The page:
But even without the on-site brewing, Dr. Dremo’s was ahead of its time, says Neighborhood Restaurant Group beer director Greg Engert, who used to frequent the bar in his days as beer director at Rustico. “Back then, there wasn’t any place else in Arlington to go for craft beer,” Engert says. “Dremo’s then was what many bars have become today—classic bars that happen to have a really nice selection of beers…But they were doing it before it was cool, which kind of made it cooler.”
In 2007, Bill moved to Australia, where he’d previously lived and first gotten into homebrewing, and turned the keys over to the rest of the Stewart clan. Andrew tried to relocate Dr. Dremo’s after it closed, while Bill looked into starting his own brewpub in Australia but ultimately decided the red tape was too much of a burden. After three years down under, he moved to Dharamsala, Tibet,doing audio-visual work for the Tibetan Institute of Performing Arts. Bill first became interested in the Dalai Lama and Tibet during a visit there in 1985, and has paid homage to the region in the outfittings and names of all his bars. (Dremo is the Tibetan version of sasquatch.)
Throughout this interregnum, Bill’s brewing equipment has sat in a shipping container on a dock in Baltimore. A few people were interested in acquiring it, and a little more than a year ago, Andrew and Bill met with potential buyers. But instead of talking them into taking his stuff, Bill talked himself into keeping it, Andrew says. “At one point he actually said, ‘You know, I think that brewery is actually worth more if I use it than if I just sell it.’”
So the brothers joined forces to bring back Bardo. After first looking in Arlington, they settled on a Bladensburg Road lot that they could afford to buy. Right now, it’s empty. But the Stewarts have plans to build a facility out of shipping containers with the majority of seating outdoors.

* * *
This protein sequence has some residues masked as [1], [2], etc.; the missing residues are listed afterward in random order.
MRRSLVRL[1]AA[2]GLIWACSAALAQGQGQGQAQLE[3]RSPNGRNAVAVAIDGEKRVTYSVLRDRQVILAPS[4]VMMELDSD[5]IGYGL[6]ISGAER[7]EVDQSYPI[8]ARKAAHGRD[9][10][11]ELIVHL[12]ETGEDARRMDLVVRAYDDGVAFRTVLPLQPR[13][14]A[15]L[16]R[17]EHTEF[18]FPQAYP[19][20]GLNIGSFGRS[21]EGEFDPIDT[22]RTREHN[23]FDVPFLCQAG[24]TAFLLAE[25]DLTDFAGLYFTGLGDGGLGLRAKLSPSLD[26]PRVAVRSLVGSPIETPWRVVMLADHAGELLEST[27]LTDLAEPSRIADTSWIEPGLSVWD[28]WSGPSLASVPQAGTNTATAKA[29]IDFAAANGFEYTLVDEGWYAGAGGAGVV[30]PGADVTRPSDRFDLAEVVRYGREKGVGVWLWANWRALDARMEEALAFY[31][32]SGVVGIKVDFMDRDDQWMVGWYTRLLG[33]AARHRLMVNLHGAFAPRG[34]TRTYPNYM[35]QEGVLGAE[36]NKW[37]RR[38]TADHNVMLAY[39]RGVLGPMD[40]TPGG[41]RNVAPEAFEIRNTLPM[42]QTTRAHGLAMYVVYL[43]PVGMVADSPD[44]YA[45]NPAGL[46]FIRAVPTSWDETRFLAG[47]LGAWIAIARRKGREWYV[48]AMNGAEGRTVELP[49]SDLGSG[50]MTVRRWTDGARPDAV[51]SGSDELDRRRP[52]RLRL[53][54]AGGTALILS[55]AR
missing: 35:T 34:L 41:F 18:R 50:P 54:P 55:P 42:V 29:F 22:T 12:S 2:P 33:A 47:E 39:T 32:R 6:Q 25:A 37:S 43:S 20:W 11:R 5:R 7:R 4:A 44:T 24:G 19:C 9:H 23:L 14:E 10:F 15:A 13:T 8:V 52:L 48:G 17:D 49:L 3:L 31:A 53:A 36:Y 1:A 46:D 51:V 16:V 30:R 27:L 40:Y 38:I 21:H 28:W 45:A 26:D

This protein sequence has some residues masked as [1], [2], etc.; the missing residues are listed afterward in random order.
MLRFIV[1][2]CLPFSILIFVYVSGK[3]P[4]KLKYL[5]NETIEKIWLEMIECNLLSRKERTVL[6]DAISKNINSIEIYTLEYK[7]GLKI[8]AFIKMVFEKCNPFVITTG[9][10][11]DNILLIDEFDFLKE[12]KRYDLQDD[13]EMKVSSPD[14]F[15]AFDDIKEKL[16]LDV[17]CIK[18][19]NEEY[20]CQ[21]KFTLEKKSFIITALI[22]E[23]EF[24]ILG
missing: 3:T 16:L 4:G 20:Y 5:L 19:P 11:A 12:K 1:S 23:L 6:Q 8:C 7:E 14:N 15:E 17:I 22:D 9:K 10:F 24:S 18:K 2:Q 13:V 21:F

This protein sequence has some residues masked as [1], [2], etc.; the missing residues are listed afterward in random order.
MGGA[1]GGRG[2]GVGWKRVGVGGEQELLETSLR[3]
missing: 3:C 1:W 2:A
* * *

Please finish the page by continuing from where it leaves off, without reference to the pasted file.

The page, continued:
As for whether they’ll be able to draw a crowd to the slightly off-the-beaten path location, they’re banking on the future development of the neighborhood. “I think there’s people who live up there in Trinidad who would come out of the woodwork if they had a place to go,” Bill adds.
Regardless, by owning the property, the Stewarts will avoid one fate that undid the original brewpub. “Nobody is going to be kicking us out after the lease runs out,” Andrew says.
The Stewart brothers already have $300,000 in cash and $300,000 in brewing equipment. Last week, they launched a campaign on the crowd-funding site Indiegogo to raise another $150,000 to build a one-of-a-kind self-serve beer set-up with custom programming. Unlike Kickstarter, Indiegogo projects can keep whatever they raise even if they fall short of their goal. Bill says the brewpub will go on no matter what.
(In fact, this isn’t the first time the Stewarts have crowd-sourced funding. In the pre-Kickstarter era, Bill placed a sign by Amdo Rodeo soliciting investors to loan a minimum of $5,000 each for brewing equipment at the original Bardo Rodeo. Nearly 20 people came forward.)
Bardo 2.0 will have much more outdoor space than its predecessor and could include a volleyball court, corn hole, and barbecue grill, the Stewarts say. But a lot will be the same, including the beer recipes, many of which were collected from brewers around the country. They’ll have the same pale ale, stout, porter, brown ale, scotch ale, hefeweizen, barley wine—even ginger beer.
While they may be able to replicate the brews, replicating the off-beat spirit is another thing. “It had this authenticity and this cachet because you could tell it was layered with transitions. It just looked like it had character by virtue of evolving over time,” Engert says of Dr. Dremo’s. “Those intangibles are the hardest thing to recreate, and I wonder how much of that feel will translate to the new location. I hope a lot of it does.”
But Bill recognizes that it can never be exactly the same weird place: “Things change. Things evolve. Things don’t stand still.” As Andrew points out, “The bathrooms will be nicer.”
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Photo of Andrew Stewart by Darrow Montgomery